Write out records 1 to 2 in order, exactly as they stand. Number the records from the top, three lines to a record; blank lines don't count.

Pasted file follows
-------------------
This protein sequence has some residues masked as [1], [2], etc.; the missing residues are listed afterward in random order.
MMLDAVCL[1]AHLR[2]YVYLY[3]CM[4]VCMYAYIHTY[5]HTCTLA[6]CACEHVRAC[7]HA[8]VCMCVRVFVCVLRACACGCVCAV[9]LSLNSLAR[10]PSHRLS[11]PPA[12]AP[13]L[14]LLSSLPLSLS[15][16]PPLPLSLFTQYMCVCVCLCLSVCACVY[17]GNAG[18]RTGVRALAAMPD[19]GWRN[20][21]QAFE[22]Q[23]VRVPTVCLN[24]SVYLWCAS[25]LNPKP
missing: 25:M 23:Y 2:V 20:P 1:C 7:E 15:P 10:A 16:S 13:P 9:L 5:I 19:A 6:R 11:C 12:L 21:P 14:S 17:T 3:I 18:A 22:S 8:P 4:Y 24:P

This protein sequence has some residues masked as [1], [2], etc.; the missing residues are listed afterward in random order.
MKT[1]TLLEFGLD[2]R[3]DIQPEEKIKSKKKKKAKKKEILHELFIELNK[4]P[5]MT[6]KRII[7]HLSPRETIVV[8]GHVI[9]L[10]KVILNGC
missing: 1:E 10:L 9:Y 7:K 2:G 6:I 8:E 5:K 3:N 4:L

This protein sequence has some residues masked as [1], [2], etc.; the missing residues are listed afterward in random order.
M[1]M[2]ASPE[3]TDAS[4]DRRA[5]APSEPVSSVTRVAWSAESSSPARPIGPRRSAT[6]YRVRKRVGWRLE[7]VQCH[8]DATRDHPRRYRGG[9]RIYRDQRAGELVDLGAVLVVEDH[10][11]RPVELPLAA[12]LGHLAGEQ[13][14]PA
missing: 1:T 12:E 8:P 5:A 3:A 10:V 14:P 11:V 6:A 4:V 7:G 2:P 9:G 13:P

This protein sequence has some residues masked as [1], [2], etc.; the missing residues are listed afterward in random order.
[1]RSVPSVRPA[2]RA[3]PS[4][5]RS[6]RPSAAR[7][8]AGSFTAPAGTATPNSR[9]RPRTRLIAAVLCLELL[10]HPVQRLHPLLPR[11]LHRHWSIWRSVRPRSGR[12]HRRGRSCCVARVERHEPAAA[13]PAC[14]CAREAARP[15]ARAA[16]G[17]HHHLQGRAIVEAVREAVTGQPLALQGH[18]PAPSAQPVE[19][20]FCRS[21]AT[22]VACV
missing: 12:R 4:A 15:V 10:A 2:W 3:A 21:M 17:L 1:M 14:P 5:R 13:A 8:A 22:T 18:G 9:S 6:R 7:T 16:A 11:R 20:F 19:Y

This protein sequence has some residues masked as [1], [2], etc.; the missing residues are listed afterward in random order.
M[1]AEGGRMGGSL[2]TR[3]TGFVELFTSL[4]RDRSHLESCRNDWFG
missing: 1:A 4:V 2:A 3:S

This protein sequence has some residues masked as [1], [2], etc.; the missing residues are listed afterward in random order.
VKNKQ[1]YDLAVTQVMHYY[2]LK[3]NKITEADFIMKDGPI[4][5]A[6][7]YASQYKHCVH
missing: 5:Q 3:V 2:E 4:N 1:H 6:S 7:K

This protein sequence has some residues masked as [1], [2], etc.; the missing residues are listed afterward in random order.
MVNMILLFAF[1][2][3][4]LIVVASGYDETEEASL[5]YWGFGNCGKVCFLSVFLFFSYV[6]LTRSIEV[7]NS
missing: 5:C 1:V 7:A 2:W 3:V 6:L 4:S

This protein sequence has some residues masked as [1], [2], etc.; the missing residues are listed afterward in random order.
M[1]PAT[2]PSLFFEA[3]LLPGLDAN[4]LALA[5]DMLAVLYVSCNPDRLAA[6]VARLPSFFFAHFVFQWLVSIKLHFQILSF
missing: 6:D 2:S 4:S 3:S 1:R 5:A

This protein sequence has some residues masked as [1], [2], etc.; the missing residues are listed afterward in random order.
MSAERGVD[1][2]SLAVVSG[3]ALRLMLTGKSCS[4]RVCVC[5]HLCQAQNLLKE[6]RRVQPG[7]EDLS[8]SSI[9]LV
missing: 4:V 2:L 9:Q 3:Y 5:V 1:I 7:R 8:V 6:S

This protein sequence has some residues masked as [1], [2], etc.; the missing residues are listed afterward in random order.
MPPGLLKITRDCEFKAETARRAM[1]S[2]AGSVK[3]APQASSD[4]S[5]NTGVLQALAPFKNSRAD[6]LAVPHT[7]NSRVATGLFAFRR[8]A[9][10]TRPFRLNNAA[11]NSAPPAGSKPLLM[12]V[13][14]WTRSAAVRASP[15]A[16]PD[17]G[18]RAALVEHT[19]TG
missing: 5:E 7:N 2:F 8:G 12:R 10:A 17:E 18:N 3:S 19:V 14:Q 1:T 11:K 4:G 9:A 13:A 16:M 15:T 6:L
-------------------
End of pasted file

This protein sequence has some residues masked as [1], [2], etc.; the missing residues are listed afterward in random order.
MMLDAVCL[1]AHLR[2]YVYLY[3]CM[4]VCMYAYIHTY[5]HTCTLA[6]CACEHVRAC[7]HA[8]VCMCVRVFVCVLRACACGCVCAV[9]LSLNSLAR[10]PSHRLS[11]PPA[12]AP[13]L[14]LLSSLPLSLS[15][16]PPLPLSLFTQYMCVCVCLCLSVCACVY[17]GNAG[18]RTGVRALAAMPD[19]GWRN[20][21]QAFE[22]Q[23]VRVPTVCLN[24]SVYLWCAS[25]LNPKP
missing: 25:M 23:Y 2:V 20:P 1:C 7:E 15:P 10:A 16:S 13:P 9:L 5:I 19:A 6:R 11:C 12:L 21:P 14:S 17:T 3:I 18:A 22:S 8:P 4:Y 24:P

This protein sequence has some residues masked as [1], [2], etc.; the missing residues are listed afterward in random order.
MKT[1]TLLEFGLD[2]R[3]DIQPEEKIKSKKKKKAKKKEILHELFIELNK[4]P[5]MT[6]KRII[7]HLSPRETIVV[8]GHVI[9]L[10]KVILNGC
missing: 1:E 10:L 9:Y 7:K 2:G 6:I 8:E 5:K 3:N 4:L